Beer history pubs

Pub Culture: The Lost Art of Spitting

One of the weirdest, grimmest things about our recent Big Project has been the amount of time we’ve spent reading about spitting.

We knew it used to be common in pubs from the detailed coverage in Mass Observation’s The Pub and the People but that’s nothing compared to what we found in Industrial Town: self-portrait of St Helens in the 1920s by Charles Forman, published in 1978. The bulk of a small section on pubs is given over to a woman in her sixties recalling life as the teenage daughter of a publican. Here’s what she had to say about spitting (look away now if you’re squeamish):

My sister and I used to do all the cleaning when we left school, polishing the floors… There were spittoons, because they used to smoke a lot of pipes then, and they have had worse chests than we do now. They smoked long clay pipes and dipped the ends into the beer to keep them cool. The spittoons were iron, and terrible to clean out — you used to have to put sawdust in. Imagine cleaning what someone had been spitting out! When the floors were carpeted, they daren’t spit on them and went outside to do it. They used to spit on the fire; you used to have to clean off what stuck on the grate after bad aiming. They always spat on the fire at home.

It seems weird to think this was ever acceptable, doesn’t it? We wonder (nervous to mention it because people do get narky on this subject) if this is how people will think about smoking in pubs in a few years time. Or maybe this is another thing (tuberculosis risks aside) that ought to make a comeback, with a little symbol in the Good Beer Guide?

10 replies on “Pub Culture: The Lost Art of Spitting”

The Phoenix Ale House in Inverness is one of the few pubs in Britain to still have its spittoon running around the bar, though obviously not in use any more.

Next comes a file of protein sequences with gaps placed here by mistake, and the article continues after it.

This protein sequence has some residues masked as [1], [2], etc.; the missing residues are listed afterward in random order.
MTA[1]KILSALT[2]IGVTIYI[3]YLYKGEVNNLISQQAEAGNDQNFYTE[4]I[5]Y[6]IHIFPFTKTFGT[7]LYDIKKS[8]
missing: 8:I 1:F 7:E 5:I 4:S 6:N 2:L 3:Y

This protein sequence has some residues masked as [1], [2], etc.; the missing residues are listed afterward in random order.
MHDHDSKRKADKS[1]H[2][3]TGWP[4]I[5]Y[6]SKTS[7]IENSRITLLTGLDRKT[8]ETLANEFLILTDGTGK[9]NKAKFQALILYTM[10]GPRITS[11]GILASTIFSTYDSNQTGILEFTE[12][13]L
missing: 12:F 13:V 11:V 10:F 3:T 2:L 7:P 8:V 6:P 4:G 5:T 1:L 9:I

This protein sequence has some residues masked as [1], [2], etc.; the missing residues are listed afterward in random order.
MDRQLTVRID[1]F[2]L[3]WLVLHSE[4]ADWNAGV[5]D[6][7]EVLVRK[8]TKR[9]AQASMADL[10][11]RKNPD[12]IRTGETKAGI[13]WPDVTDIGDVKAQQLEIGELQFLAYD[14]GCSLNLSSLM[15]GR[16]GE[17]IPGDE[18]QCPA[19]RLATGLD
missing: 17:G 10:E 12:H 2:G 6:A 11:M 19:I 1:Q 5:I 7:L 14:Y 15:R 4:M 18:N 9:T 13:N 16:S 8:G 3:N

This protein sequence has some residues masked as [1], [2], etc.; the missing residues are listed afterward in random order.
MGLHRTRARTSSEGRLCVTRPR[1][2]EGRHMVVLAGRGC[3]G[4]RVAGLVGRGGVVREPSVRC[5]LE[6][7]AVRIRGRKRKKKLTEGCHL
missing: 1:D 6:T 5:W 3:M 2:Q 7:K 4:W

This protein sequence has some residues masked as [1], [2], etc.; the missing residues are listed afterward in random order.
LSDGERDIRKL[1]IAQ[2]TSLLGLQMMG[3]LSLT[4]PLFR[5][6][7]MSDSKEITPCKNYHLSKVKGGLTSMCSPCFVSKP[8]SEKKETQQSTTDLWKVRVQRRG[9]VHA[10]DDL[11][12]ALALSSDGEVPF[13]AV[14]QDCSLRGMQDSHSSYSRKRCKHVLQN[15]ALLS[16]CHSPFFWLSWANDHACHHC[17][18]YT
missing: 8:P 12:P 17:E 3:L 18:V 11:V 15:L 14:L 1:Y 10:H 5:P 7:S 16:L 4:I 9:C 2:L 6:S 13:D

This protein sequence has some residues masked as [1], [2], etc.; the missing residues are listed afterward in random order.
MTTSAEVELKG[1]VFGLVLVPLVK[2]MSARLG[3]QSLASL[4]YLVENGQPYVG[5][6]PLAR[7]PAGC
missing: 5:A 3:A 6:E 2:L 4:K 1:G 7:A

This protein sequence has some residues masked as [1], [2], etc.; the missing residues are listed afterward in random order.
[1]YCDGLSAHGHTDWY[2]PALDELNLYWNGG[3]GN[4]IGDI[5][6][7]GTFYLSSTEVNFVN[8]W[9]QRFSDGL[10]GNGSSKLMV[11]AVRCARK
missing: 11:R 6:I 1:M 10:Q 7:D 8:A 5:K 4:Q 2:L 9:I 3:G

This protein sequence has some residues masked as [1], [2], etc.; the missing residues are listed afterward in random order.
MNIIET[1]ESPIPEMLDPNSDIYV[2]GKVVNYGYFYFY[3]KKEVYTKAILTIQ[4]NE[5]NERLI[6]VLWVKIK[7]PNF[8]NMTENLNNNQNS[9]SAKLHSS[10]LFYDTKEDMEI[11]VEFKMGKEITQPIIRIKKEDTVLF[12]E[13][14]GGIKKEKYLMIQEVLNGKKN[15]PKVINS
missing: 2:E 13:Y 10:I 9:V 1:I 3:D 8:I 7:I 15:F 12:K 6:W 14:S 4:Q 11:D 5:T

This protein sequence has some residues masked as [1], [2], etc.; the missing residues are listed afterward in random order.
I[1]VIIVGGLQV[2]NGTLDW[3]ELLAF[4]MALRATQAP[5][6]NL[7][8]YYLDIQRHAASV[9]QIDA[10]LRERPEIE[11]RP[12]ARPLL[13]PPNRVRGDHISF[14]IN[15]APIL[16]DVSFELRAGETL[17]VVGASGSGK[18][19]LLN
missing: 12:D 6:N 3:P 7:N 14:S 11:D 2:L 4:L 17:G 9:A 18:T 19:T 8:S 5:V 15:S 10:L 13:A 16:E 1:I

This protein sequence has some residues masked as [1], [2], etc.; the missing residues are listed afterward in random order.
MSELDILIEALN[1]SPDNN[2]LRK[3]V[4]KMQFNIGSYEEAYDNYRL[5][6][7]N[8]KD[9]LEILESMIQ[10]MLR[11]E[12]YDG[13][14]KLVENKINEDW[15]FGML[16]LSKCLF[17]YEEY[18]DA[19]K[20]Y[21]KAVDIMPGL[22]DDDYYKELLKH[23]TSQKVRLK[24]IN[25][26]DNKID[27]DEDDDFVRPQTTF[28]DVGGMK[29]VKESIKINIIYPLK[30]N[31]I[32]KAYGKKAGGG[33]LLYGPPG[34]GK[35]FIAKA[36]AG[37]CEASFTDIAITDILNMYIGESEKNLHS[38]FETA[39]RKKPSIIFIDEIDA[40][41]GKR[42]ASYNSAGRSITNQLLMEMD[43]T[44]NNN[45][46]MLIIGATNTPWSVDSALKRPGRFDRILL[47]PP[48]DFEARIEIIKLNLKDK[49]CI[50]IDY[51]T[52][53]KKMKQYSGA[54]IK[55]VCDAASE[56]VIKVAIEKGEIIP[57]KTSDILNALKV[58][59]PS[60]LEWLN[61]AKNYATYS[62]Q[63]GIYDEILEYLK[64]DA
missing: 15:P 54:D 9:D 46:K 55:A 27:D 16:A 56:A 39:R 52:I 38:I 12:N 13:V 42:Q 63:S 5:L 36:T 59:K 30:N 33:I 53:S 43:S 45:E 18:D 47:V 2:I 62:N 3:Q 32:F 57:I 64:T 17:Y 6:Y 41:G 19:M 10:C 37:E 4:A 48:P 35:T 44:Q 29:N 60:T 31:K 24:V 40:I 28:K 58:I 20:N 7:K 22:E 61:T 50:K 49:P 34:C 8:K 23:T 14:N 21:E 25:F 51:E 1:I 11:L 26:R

I can remember spitting. It was also useful for those needing to throw up which I also remember. There was indeed a lot more spitting during my youth. I presume it was due to the high tar cigarettes and general air pollution.

I guess if everyone was breathing smoke from open fires, working in fume- and dust-filled industrial environments, and possibly dealing with lung damage from chemical weapons, it might have seemed odd not to spit.

I’m not sure you are right about this, Bailey. As a young child, I can remember going out for walks with my grandfather, whom I adored. He would sometimes stop, clear his chest and then spit into the gutter, a disgusting looking greenish phlegm.

I know he couldn’t help this as he suffered from chronic emphysema, and I don’t think he even made it to 60 years of age, but the affect on an impressionable young boy was one I still cringe at today.

Spitting is a revolting habit but, as your researches have uncovered, was once widespread. I am old enough to remember the défense de cracher (no spitting) signs on the Paris Metro system, which proves that in some countries it only died out relatively recently.

My point is, what’s disgusting is relative to time and place. Eating Stilton crawling with maggots sounds pretty nasty to me but was quite the done thing a couple of hundred years ago.

I remember asking my Grandad what he thought of his new gas fire, installed after he became too frail to carry the coal buckets in. He paused, looked into the thin flames for a moment and stared at the tab ends littering the artificial coals, before sadly announcing, ‘It’s Alreight lad, but tha can’t spit on it.’ He later passed away after a long battle with lung disease.

Once again we see Britannia assuming the role of the nation’s governess and gainsaying the simple pleasures of the English yeoman. This so-called “spitting ban” will give rise to a host of taverns and alehouses closing their doors forever, mark my words.

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